On July 15, 1967, a vinyl proposition packaged in a dangling preposition was released into the world under the title of the book that inspired it. I’m talking about “the first spoken arts record you can dance to,” issued by Columbia Records as an acoustical interface to the Jerome Agel and Quentin Fiore cut-and-paste Marshall McLuhan paperback primer The Medium is the Massage.
The LP in question was a free-standing remix: an acoustical roller-coaster ride through whispers and shouts, ethereal theorizing and Laugh-In humor, studio wizardry and lollipop clips, conversational chitchat and prophetic pronouncements. It prefigures the present LP just as The Medium is the Massage figures as the centerpiece of The Electric Information Age Book (TEIAB), the print exploration produced by Adam Michaels and myself on a window in the history of industrial paperbacks when they became sites for multimedia experimentation. The window remained open for less than a decade and the ludic pairing of print and sound was mostly ignored. Few heard in the McLuhan/Agel/Fiore soundtrack what Alan B. Cameron described on the pages of the Village Voice: “for the first time, techniques developed in electronic music and its forerunner musique concrète, applied to spoken narrative, […] the first guided tour through the paradoxes, problems, and possibilities of the auditory media.”
Sixties critics (Cameron aside) may have proved deaf. But THE MASSES have heard the call from the distant shore of another cybernetic age. Our reply takes the form of a vinyl bridge to The Medium is the Massage; a performed reading and reading performance of a book; an acoustical interface to TEIAB that we are calling The Electric Information Age Album (TEIAA).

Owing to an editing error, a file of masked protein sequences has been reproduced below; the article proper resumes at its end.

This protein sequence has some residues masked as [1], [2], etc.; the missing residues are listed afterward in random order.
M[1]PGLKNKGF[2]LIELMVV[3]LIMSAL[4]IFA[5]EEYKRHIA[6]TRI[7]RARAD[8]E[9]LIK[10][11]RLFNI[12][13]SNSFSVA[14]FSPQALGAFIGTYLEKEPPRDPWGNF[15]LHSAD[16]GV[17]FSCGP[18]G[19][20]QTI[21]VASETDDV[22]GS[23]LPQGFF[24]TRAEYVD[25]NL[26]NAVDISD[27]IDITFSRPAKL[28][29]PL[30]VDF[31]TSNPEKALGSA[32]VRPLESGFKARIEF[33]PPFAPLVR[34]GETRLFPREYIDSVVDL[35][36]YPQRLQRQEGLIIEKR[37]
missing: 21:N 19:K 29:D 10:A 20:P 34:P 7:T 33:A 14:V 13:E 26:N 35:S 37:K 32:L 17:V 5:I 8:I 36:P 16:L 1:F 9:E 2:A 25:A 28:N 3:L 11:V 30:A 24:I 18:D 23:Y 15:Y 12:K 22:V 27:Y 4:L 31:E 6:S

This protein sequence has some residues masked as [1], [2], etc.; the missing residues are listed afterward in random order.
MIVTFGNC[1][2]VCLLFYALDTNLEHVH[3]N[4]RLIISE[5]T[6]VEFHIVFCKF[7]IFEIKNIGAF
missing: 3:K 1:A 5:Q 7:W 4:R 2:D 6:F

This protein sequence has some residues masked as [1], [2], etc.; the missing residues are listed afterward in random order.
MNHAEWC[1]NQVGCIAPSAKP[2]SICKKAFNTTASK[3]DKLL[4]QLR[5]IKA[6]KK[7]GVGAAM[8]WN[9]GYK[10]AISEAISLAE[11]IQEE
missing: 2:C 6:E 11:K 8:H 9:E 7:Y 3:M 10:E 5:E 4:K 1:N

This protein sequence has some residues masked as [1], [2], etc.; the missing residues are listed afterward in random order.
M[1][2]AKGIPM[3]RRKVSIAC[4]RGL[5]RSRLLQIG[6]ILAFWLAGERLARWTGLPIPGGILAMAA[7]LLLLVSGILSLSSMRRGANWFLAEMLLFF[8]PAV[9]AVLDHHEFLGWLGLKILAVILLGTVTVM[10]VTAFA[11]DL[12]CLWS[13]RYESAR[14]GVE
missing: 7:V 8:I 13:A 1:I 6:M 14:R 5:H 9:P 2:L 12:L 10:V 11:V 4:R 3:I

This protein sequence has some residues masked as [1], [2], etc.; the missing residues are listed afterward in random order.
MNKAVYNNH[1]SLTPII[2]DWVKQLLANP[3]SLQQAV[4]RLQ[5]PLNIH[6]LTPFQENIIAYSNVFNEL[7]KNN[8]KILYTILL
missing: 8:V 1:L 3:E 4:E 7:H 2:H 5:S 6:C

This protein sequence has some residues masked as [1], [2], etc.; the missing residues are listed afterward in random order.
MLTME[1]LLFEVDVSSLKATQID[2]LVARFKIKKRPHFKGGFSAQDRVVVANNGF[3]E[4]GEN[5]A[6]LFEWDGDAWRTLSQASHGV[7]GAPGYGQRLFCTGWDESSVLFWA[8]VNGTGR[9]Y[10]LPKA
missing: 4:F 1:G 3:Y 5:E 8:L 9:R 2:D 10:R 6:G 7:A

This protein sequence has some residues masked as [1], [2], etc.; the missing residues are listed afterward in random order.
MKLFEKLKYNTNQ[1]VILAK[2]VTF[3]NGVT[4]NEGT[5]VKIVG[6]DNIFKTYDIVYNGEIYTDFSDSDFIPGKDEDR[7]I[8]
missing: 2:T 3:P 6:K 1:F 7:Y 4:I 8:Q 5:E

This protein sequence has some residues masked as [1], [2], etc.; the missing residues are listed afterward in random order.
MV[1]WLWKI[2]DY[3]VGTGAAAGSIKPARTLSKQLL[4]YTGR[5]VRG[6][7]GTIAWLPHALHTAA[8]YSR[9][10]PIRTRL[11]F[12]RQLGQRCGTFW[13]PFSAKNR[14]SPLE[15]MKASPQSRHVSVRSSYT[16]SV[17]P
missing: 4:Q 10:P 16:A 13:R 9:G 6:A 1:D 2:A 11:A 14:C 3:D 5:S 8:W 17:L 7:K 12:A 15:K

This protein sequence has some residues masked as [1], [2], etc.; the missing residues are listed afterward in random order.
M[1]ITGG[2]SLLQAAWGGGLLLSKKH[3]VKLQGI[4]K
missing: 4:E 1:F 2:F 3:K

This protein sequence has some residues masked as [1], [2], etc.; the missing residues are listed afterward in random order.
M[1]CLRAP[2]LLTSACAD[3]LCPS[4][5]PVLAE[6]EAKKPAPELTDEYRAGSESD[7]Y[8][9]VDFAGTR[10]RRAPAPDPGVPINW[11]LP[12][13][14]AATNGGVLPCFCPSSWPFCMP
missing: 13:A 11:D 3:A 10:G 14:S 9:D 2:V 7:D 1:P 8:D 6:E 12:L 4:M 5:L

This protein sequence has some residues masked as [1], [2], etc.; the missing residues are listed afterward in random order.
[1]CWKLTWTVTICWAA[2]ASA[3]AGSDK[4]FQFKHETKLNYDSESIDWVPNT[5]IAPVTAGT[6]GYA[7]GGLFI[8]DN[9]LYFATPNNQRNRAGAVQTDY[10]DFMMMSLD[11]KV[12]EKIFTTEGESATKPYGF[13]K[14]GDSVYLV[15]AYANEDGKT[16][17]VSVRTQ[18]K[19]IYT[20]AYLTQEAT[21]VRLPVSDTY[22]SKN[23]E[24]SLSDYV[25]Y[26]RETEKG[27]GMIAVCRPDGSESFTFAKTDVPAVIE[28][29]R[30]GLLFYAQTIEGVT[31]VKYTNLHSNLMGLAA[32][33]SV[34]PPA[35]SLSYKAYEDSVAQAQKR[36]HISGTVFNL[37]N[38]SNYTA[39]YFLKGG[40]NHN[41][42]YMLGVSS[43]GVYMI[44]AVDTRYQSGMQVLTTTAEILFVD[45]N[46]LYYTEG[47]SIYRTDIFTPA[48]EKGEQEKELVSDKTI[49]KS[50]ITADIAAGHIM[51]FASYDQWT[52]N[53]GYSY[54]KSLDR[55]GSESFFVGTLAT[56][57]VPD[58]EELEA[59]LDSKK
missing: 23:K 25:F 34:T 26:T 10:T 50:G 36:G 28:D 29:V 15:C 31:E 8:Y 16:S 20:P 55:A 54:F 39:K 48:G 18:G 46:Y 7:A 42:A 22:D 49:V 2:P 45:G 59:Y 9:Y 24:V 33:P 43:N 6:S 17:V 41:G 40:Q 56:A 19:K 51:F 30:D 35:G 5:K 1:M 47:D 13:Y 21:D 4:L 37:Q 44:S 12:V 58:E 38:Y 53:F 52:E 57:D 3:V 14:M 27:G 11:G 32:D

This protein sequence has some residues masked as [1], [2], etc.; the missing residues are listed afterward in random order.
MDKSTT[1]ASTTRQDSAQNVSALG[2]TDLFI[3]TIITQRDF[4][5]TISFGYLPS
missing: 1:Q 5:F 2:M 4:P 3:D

Like the B-side on which it is built, this after-the-fact A-side, produced with Daniel Perlin, takes you on an inner trip into the interior of a volume that has been vocalized, chopped up, re-scripted and remixed. The spoken architecture of TEIAA (and of the works it inventories) takes varied forms, from page cues, lists, quotations, slogans and paragraphs. At times, the sound of the record refigures the very act of paging, providing a recurring rhythm track alongside the sounds of cities, bodies (some lifted from “the first spoken arts record you can dance to”), and the patter of printing — all layered with real and synthetic drumbeats, guitars and basses. Alternately remixed and massaged, the voice of McLuhan professes alongside that of other clued-in or clueless professors in a conversation that spans four and
one half decades of media history and theory. The Book of the Now is
a perpetual work in progress, so THE MASSES serve up little more than time grains on this mid-century vinyl platter.
What’s the difference between this “second spoken arts record you can dance to” and its 1967 predecessor? For all its pop fizz, the latter dangles its propositions and prepositions, but seems to leave the body stumbling, fumbling for itself on the dance floor. In its labors of reworking, The Electric Information Age Album honors its predecessor while seeking to further advance its claims.
But, first, a question: how do you like it so far?
— Jeffrey T. Schnapp
released 17 September 2012
Jeffrey T. Schnapp
Recorded and mixed at Perlin Studios
Mastered at Bonati Mastering
Pressed at Brooklyn Phono
Designed at Project Projects
Letterpress Printed at Sheffield Product
Screenprinted at Haven Press
Thanks to Shannon Harvey, Dan Selzer,
Farzin Lotfi-Jam, Liz Lovero, JP, TP, RP,